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Jet Lag

I arrived home from Paris last evening and the first thing I did was walk around the garden. Being gone for ten days in the growing season is double-edged hoe, so to speak. A garden changes daily, but when I am there to observe those changes they don’t seem very drastic or dramatic.

If I  leave a garden at the end of June and return in mid-July, however, I clearly see how things have progressed while I’ve been gone. The foxgloves are brown stalks bowed over by the weight of their seedpods. Daisies, hard buds on one foot stalks when I left, have doubled their height and are in full bloom. In just 12 days the garden has changed considerably and I see it with fresh eyes.

In addition to new flowers and taller plants, there are also larger weeds. Many of them. I’m unable to resist pulling some as I wander, even though I am jet lagged and my body is telling me that it is 1 AM in Paris, so it really is time for bed. Eventually I give in and go to sleep.

My internal clock wakes me at 3:30 AM (9:30 Paris time) and although I determinedly try to fall back asleep, my body is just as resolutely awake. I swing my legs out of the bed, and prepare to start the day.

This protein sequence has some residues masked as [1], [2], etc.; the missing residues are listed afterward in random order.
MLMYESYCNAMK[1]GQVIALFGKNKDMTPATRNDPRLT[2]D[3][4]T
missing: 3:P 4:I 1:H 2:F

What a gift that proved to be. By 4:45 I was in my garden, pulling weeds and deadheading perennials. It was so early that the sun and the mosquitoes were not yet out; no sunscreen or bug repellant was needed. It was too soon for morning traffic, so all I heard was the birds and wind in the trees.

“I should get up at 4 AM more often, and come out to the garden,” I think, knowing immediately that I won’t ever do this. I am not an early riser.

Traveling isn’t just broadening when we are away from home, but shakes things up on our return as well. 

 

It's almost too early to take photographs, but I snap away nonetheless, trying to capture the magic.

It's almost too early to take photographs, but I snap away nonetheless, trying to capture the magic.

2 Responses to “Jet Lag”

  1. 1
    John at JWLW:

    Hi CL: Sounds and looks like you had a great vacation and the return turned out to be a new and wonderful experience. Yes gardens have a habit of doing their own thing while you are away, lots of surprises when you return. Although from the photo things look pretty good. Sometimes we spend a week or so in Brewster usually arround middle of August and when we return to NH. we find lots of interesting things have taken place.

    Have a Great Evening,

    John and Liza “Liza and John’s Garden”

  2. 2
    CL Fornari:

    John,
    Well, if you come to Brewster this year, and you want to come visit Poison Ivy Acres while you’re here, let me know. You’ and Liza would be welcome.